Political Continuity – Often, planning documents are directly affiliated with a single mayor’s agenda, and are disregarded if there is a change of administration. Not so in New Britain. While the planning and implementation process associated with the Plan has spanned three mayors representing both major political parties, the strong support of City leaders has never wavered.
Mayor Erin Stewart, a lifelong resident of New Britain, said, “We’re not talking about what New Britain used to be anymore, but what it’s going to be. The Master Plan has us all moving in the same direction with a main goal at the end.” Mayor Stewart is not the only one with a stake in the success of the Plan. Her father was the mayor in 2008 at the time the City began initiating some of this groundwork. “I hope to finish what he started,” she said.
Incremental Approach – Overall, the Plan identified more than $25 million of improvements. Even before the Plan was completed, the value of improvements suggested have been widely recognized and supported by many state and federal agencies. Grant funding is in place for many improvements and construction has already begun.
The City has been successful getting the funds because its projects exemplify what grantors look for – economic development, infrastructure development, and community.
In less than three years, the project has leveraged a small investment of federal HUD grant money ($212,500) to develop a comprehensive Plan that has already resulted in the City being awarded more than $9 million in competitive state and federal grants. This included a Federal Highway Administration (FHWA) Transportation, Community, and System Preservation Program Grant for $1.3 million; a state Transit-Oriented Development Grant for $750,000; and a Federal Transit Administration (FTA) Bus Livability Grant for $1.4 million, among other grant monies.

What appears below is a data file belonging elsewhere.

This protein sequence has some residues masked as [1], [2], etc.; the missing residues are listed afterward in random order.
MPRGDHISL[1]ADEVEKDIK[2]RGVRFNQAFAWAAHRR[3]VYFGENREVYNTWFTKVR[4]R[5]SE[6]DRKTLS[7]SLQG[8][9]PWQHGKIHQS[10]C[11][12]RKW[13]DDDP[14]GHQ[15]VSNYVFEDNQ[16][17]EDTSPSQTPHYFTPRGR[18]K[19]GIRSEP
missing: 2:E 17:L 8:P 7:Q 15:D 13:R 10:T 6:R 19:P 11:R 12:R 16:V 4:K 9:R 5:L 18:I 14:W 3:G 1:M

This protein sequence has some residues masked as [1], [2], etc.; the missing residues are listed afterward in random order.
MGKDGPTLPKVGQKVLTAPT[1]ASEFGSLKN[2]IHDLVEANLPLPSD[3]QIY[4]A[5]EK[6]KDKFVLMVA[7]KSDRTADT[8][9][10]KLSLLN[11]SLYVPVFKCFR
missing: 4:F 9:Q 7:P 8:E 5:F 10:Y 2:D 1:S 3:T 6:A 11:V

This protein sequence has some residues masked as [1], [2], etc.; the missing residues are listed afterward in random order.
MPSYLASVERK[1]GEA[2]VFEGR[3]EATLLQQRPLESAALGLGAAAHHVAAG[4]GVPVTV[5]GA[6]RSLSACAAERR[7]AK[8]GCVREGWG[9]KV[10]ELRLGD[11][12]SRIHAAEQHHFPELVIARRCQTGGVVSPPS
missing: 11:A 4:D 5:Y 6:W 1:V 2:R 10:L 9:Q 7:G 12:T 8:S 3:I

Commitment to the Process – The Plan was guided by a working group committed to downtown revitalization. Participants included area artists, local institutions, municipal officials, developers, the New Britain Downtown District, and the Polonia Business Association, which consists of Polish businesses and professionals throughout New England that is headquartered in New Britain. A Working Group member, Gerry Amodio, was born and raised in New Britain, and had a successful business in the City for 35 years. He remembers the New Britain of his childhood, “Growing up, we loved catching the bus, coming downtown for lunch and a movie, or just hanging out and shopping. But when the highway came through and the malls came in the 1970s, the downtown was gutted. For me, I had lost a friend.” As Executive Director of New Britain’s Downtown District, he is actively using the Plan to attract businesses and people to the City. “The Plan allows me to go out and entice people to move their business here, or come and move here. It shows that we know what we’re doing, what we want to get to, when we’re going to get there, and how were going to get there.”
Phase One Master Plan Improvements
“From Day One, the people of New Britain have been interested in making the City better and helping shape the vision,” Urban’s Project Manager Erika Rush noted. “They were committed, and they’ve been supportive of every new idea we’ve proposed.”